<p>I'd categorize casual users as people who use it to keep in touch with friends or to see other people's profiles. People who use it to learn about new music and new comedians and new movies and whatever. Maybe spend up to an hour on Myspace a day or every few days (lots of people are logged on much, much more than this though)</p>

<p>But if you seriously take a look around the site and read about their business decisions, including the record label and the comedy thing and the movies and everything else, it's pretty clear what they're doing. </p>

<p>That isn't to say that ALL users are blind to it, but I guarentee that the 15 yr old who's HTMLing her site out and adding friends everywhere and updating her playlist every 3 days DOESN'T realize that she's buying into the corporate crap. A lot of people really, really aren't internet saavy and don't really get that it's a business. A former friend of mine (who was admittedly as dumb as a rock) thought that THE INTERNET WAS MADE FOR MYSPACE. Her exact words. So yknow, yeah, I think that a lot of people aren't too aware of what's going on behind the scenes.</p>

<p>/But OH- there ARE intense users. really.</p>

<p>
[quote]
she's buying into the corporate crap.

[/quote]
</p>

<p>Wait, so if someone makes money off of it, it's bad?</p>

<p>wow Allie, did you write all that before or after you ate your breakfast of tree bark and tofu?</p>

<p>Not at all. I think that if they can they SHOULD make money off of it. </p>

<p>I'm just saying that (and this applies to a lot of things online, due to the nature of how advertisers make money online and blah blah blah) I don't think a lot of the users realize that by using myspace and facebook and whatever that they're being consumers. </p>

<p>In another thread during the whole newsfeed fiasco of 2006, someone said "oh why are you guys complaining, facebook is a gift! why would you complain about a gift! just take what they give you! how do you think complaining makes them feel!".</p>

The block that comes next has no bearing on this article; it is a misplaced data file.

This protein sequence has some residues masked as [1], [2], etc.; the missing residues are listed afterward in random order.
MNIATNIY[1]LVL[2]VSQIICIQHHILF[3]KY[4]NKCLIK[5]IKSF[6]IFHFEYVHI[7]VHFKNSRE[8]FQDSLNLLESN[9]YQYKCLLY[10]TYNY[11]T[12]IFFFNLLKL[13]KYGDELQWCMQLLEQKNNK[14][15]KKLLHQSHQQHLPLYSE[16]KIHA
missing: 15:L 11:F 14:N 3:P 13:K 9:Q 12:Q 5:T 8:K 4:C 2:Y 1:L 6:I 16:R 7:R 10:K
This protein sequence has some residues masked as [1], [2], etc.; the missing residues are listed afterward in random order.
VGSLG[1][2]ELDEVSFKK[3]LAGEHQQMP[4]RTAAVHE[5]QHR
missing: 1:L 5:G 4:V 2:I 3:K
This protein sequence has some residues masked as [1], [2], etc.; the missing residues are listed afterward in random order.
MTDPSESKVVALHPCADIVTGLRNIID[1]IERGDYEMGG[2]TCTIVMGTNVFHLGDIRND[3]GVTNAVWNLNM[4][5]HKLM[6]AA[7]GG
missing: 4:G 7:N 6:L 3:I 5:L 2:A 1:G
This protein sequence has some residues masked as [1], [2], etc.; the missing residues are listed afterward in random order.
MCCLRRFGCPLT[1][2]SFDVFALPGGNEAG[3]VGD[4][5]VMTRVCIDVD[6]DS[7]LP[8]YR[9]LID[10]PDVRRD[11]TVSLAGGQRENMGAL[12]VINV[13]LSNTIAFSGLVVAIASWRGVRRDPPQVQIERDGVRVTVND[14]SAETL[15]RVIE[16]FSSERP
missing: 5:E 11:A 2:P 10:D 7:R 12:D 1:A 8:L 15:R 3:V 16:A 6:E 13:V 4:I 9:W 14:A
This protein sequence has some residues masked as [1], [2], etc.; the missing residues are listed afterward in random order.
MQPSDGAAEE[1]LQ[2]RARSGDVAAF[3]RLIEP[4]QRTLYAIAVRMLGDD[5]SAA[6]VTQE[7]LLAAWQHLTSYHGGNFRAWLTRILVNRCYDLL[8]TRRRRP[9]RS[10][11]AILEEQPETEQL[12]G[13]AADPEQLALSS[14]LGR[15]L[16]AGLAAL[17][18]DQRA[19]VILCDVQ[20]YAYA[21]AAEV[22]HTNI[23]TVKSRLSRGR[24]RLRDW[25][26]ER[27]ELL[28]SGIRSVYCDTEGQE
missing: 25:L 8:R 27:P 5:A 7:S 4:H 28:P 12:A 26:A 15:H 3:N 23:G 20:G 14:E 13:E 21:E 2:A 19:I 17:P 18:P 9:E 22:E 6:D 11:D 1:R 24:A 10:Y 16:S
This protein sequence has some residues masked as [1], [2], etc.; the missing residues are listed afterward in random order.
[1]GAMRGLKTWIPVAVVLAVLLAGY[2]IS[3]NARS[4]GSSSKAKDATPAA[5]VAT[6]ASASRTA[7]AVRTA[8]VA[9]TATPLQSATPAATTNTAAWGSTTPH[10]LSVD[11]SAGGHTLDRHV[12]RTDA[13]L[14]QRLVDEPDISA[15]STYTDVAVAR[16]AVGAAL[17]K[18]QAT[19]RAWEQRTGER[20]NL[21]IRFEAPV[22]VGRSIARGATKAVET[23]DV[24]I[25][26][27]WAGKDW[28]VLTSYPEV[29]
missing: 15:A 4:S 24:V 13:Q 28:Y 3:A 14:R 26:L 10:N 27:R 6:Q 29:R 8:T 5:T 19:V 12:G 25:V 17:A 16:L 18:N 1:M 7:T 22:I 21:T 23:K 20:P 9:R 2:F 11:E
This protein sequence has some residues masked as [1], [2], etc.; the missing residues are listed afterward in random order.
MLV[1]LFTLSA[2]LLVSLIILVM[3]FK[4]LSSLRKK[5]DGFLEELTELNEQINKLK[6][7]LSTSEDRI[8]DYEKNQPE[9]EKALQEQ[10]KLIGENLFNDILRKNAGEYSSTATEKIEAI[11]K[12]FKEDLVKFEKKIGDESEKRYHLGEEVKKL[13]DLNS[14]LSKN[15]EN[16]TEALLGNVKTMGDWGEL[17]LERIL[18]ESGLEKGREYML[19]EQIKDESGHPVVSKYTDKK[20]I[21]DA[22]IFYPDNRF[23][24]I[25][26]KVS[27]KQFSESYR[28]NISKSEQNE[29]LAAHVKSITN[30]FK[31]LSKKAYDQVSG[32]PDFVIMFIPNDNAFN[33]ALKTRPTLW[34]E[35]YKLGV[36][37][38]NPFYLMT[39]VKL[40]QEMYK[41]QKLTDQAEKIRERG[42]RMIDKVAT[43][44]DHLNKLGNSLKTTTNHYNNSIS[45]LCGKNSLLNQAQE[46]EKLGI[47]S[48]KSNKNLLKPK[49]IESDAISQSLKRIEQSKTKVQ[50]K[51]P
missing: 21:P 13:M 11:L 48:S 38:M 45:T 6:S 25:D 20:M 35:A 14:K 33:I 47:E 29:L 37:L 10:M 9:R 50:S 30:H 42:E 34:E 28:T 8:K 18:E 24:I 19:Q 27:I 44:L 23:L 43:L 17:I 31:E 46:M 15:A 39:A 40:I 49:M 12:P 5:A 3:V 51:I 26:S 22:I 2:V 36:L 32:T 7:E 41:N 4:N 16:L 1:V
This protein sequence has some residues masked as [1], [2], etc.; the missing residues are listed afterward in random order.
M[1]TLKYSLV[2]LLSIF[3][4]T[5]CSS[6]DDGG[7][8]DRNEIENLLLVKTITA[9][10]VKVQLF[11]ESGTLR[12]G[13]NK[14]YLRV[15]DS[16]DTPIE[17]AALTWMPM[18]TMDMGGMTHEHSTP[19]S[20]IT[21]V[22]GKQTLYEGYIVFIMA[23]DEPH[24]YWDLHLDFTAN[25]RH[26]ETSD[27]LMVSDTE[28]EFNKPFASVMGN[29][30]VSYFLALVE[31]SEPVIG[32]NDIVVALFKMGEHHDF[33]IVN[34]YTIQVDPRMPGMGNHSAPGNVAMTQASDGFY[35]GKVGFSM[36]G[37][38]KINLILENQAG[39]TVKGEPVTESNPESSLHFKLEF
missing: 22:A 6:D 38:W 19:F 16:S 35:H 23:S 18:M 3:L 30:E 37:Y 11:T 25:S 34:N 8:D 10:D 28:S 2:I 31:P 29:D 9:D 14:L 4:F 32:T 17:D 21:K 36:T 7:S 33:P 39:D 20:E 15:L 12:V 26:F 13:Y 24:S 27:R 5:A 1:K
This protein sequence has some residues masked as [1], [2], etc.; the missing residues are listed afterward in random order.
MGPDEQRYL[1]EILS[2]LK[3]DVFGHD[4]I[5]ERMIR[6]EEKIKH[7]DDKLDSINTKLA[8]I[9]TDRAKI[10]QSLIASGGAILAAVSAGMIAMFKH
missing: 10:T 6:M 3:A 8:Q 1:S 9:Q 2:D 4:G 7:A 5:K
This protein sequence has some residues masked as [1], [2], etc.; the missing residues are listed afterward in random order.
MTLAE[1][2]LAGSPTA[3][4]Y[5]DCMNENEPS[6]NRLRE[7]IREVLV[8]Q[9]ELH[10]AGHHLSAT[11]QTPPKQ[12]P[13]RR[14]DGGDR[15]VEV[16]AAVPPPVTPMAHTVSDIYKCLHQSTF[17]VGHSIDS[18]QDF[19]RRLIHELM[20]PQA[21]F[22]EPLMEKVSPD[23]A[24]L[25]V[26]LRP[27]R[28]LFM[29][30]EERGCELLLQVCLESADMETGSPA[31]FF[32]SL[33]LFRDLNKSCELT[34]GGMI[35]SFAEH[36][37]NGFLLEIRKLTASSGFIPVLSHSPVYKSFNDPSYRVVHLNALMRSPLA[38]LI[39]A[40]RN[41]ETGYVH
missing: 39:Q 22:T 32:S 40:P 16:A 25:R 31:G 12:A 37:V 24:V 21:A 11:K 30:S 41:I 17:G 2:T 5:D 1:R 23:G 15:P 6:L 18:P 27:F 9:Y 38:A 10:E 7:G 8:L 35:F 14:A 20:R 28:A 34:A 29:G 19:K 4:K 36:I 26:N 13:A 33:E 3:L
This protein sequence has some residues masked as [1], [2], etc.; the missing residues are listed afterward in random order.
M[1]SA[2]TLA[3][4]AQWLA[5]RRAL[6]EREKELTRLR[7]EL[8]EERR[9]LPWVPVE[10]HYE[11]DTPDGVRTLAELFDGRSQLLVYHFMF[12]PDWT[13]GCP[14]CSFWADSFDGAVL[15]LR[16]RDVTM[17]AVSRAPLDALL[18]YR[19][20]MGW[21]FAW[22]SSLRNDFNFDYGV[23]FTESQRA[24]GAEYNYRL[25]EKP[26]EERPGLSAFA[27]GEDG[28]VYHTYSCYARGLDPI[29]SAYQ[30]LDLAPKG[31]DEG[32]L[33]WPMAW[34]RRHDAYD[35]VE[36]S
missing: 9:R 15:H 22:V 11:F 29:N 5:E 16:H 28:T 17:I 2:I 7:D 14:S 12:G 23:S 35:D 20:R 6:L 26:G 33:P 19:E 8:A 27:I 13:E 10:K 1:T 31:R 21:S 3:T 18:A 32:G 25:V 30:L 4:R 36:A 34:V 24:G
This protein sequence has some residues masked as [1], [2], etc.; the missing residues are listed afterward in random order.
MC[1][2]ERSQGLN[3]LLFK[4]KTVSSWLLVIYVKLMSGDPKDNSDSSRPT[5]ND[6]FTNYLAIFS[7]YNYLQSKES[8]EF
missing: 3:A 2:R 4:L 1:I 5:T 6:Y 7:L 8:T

<p>I think that says a lot about how unaware users are. People just don't get that by adding Dane Cook as a friend and downloading songs to their page they're being consumers and they're being sold to (and again, CC users tend to be ahead of the curve on a lot of things so I don't think this applies to most people here). I have no problem with them making money, and I think it at least initially was a really inventive way to do so. I just think that it's slightly coercive.</p>

<p>allie,</p>

<p>It's not coercive, per se. It's viral. And yes, it does walk a fine, grey line. But I don't really see this as being an awful thing, since you still get your service, AND it's not pop-ups.</p>

<p>My God, imagine MySpace with popups. UGH.</p>

<p>Lol how does that make me a hippie? </p>

<p>I WORK IN ADVERTISING. I LOVE money. I LOVE selling things. </p>

<p>But I'm also a consumer on these sites and so I tend to look at it from both sides. I'm not saying that the buyout was necessarily a bad thing (although I do think there's something worriesome about lots of big consumers coming in and wiping out independents). I just said that the site is now DIFFERENT. Which it is.</p>

<p>Oh God, Ari.</p>

<p>My eyes would fall out.</p>

<p>allie,</p>

<p>I think the intarweb is still maturing, and we may be in a phase of its growth. However, the early days, y'know the BBS and everything for free becuz I love you guys days, are over. It was inevitable. </p>

<p>Sad, too. I miss those days. A lot. But nostalgia doesn't pay for bandwidth.</p>

<p>Yep. </p>

<p>It was definitely inevitable. It'll just be interesting to see how far they can take it before people start getting ****ed off. I think people are used to having lots of control online and I think that corporate buyouts could stifle a little bit of that. We shall see.</p>